Sunday 27 August 2023

Terrain making using Warlord Games 'Ruined Hamlet'

While I play the Second World War in 20mm for some reason I decided to start a First World War project in 28mm. While it wasn't a logical step I think I was seduced by the excellent figures from Great War Miniatures and the sense that platoon level action in this war would often be confined to relatively small spaces, particularly during the period of trench warfare. What it did mean was that a lot of my 20mm terrain, most obviously the buildings, would be of no use. Perhaps not the smartest of moves then.

Having painted up a British and German platoon for the 1916-18 period I soon had to give thought to making terrain, in particular the buildings which are the one element that you cannot fudge when it comes to scale.

I picked up the Warlord Games plastic Ruined Hamlet in a sale. It's a versatile looking set and I had in mind that a number of ruined buildings were just what I would need for this project.

The set comes with many modular parts that give you a fair degree of flexibility in the types of buildings/ruins you can create. It is essentially three sets of their Ruined Farmhouse kit.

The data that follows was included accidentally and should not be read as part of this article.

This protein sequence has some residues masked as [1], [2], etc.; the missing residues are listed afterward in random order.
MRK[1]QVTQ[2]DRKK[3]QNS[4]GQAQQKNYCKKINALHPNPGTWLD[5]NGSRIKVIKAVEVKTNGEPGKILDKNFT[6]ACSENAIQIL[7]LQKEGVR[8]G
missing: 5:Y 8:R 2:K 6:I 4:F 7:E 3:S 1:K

The components looked the part and my only issue was the narrow width of the buildings, I wanted mine to have a bigger footprint so they could comfortably accomodate at least ten or so figures. Fortunately this is where the versatility offered by the kit comes in most useful. 

Having worked out the dimension I wanted I then cut a base from MDF. The walls were then arranged to give the basic shape I was after.

Where needed I made additional walls using foamcore.

Piles of debris and rubble would be built up over a base made of cut pieces of foamcore and cork floor tile.

The floors were lined with coffee stirrers to represent wooden floorboards and cardboard business cards were used for flagstones. 

The same techniques were used for a second building utilising other parts from the Warlord set.

As I found the buildings a little narrow for my needs I worked with the pieces to create the impression of larger buildings. In this instance I created an L shaped house.

Where needed I added extra sections of wall using foamcore.

By stripping off the covering paper I was able to then etch stone shapes into the foamcore so that it matched the pieces of wall from the Warlord set.